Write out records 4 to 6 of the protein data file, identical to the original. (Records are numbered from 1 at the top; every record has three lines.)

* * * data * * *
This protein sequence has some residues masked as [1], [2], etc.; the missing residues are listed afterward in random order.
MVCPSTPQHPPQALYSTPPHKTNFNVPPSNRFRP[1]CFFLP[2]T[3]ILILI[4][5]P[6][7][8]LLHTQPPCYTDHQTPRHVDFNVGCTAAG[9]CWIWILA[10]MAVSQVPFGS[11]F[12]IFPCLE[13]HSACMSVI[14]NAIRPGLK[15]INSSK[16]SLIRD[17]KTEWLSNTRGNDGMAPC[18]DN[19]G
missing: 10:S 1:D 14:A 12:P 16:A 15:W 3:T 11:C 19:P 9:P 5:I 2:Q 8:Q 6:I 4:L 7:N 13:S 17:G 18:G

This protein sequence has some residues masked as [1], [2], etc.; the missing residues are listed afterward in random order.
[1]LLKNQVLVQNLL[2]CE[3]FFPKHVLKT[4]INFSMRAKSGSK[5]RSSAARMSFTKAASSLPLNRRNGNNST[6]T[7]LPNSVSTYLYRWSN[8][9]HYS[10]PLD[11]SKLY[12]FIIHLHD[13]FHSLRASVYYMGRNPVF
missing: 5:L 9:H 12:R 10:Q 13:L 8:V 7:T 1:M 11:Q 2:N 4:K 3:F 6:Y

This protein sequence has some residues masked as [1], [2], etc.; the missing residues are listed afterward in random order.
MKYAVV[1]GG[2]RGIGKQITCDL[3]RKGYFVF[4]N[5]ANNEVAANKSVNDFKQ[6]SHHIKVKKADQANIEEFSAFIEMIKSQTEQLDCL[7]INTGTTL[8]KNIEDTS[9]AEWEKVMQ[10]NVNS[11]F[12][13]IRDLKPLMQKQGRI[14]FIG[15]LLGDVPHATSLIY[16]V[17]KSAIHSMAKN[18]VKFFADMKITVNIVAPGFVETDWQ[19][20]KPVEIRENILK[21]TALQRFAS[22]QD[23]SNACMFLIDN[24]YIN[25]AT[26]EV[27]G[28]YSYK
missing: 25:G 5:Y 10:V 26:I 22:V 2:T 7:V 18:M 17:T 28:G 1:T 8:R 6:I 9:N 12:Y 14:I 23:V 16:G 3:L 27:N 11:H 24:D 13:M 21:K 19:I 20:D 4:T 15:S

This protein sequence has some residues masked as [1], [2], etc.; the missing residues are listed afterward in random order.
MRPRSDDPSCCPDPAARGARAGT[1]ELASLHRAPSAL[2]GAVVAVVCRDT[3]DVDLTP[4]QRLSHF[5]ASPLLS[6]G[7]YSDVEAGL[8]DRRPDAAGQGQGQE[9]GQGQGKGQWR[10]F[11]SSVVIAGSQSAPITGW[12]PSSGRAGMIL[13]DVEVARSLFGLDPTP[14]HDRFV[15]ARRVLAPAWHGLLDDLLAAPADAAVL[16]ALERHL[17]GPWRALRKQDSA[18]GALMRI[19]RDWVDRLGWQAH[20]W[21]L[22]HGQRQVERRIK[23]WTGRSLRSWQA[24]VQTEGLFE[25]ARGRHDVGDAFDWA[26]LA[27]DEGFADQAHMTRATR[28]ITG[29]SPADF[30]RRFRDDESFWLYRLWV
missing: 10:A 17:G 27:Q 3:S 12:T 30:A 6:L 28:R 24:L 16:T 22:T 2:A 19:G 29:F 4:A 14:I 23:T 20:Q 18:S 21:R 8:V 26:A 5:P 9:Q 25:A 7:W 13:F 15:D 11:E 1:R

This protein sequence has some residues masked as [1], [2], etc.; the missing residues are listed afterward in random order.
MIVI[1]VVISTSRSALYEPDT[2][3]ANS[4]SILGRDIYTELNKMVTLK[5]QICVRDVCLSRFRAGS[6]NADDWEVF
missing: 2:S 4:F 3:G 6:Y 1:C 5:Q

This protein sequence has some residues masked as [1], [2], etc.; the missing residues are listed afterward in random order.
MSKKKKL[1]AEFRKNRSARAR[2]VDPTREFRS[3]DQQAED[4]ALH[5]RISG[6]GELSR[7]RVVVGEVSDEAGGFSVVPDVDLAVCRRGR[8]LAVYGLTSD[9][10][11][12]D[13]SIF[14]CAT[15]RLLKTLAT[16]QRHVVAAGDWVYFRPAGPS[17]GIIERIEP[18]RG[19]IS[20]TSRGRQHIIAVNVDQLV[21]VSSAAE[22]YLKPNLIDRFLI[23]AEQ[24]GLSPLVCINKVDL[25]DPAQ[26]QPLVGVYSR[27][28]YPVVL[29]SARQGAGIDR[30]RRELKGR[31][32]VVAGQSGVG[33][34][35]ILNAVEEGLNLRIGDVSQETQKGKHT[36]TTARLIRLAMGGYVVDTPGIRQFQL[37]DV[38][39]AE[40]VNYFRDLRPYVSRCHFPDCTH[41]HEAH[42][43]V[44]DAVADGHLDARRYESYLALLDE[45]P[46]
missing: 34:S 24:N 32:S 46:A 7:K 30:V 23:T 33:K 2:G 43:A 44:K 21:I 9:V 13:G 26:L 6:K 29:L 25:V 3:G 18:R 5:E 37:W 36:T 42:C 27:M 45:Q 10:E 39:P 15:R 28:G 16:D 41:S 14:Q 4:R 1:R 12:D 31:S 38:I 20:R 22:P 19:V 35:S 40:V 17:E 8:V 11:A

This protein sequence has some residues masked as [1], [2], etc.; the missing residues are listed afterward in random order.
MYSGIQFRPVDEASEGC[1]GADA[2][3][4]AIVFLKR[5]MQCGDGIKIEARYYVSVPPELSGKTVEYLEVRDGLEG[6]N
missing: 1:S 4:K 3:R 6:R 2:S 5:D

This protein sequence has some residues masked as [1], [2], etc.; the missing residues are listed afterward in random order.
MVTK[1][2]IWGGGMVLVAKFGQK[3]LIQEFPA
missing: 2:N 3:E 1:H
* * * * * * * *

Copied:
This protein sequence has some residues masked as [1], [2], etc.; the missing residues are listed afterward in random order.
MRPRSDDPSCCPDPAARGARAGT[1]ELASLHRAPSAL[2]GAVVAVVCRDT[3]DVDLTP[4]QRLSHF[5]ASPLLS[6]G[7]YSDVEAGL[8]DRRPDAAGQGQGQE[9]GQGQGKGQWR[10]F[11]SSVVIAGSQSAPITGW[12]PSSGRAGMIL[13]DVEVARSLFGLDPTP[14]HDRFV[15]ARRVLAPAWHGLLDDLLAAPADAAVL[16]ALERHL[17]GPWRALRKQDSA[18]GALMRI[19]RDWVDRLGWQAH[20]W[21]L[22]HGQRQVERRIK[23]WTGRSLRSWQA[24]VQTEGLFE[25]ARGRHDVGDAFDWA[26]LA[27]DEGFADQAHMTRATR[28]ITG[29]SPADF[30]RRFRDDESFWLYRLWV
missing: 10:A 17:G 27:Q 3:S 12:T 30:A 6:L 28:R 24:L 16:T 22:T 2:A 19:G 29:F 4:A 14:I 23:T 20:Q 18:S 21:R 8:V 26:A 5:P 9:Q 25:A 7:W 13:F 15:D 11:E 1:R

This protein sequence has some residues masked as [1], [2], etc.; the missing residues are listed afterward in random order.
MIVI[1]VVISTSRSALYEPDT[2][3]ANS[4]SILGRDIYTELNKMVTLK[5]QICVRDVCLSRFRAGS[6]NADDWEVF
missing: 2:S 4:F 3:G 6:Y 1:C 5:Q

This protein sequence has some residues masked as [1], [2], etc.; the missing residues are listed afterward in random order.
MSKKKKL[1]AEFRKNRSARAR[2]VDPTREFRS[3]DQQAED[4]ALH[5]RISG[6]GELSR[7]RVVVGEVSDEAGGFSVVPDVDLAVCRRGR[8]LAVYGLTSD[9][10][11][12]D[13]SIF[14]CAT[15]RLLKTLAT[16]QRHVVAAGDWVYFRPAGPS[17]GIIERIEP[18]RG[19]IS[20]TSRGRQHIIAVNVDQLV[21]VSSAAE[22]YLKPNLIDRFLI[23]AEQ[24]GLSPLVCINKVDL[25]DPAQ[26]QPLVGVYSR[27][28]YPVVL[29]SARQGAGIDR[30]RRELKGR[31][32]VVAGQSGVG[33][34][35]ILNAVEEGLNLRIGDVSQETQKGKHT[36]TTARLIRLAMGGYVVDTPGIRQFQL[37]DV[38][39]AE[40]VNYFRDLRPYVSRCHFPDCTH[41]HEAH[42][43]V[44]DAVADGHLDARRYESYLALLDE[45]P[46]
missing: 34:S 24:N 32:S 46:A 7:K 30:V 23:T 33:K 2:G 43:A 44:K 21:I 9:V 13:G 26:L 6:K 29:L 25:V 3:G 18:R 5:E 37:W 36:T 42:C 27:M 45:Q 10:E 39:P 15:R 28:G 16:D 41:S 14:Q 4:R 1:R 12:D 31:S 38:I 20:R 22:P 19:V 35:S 40:V 17:E 8:V 11:A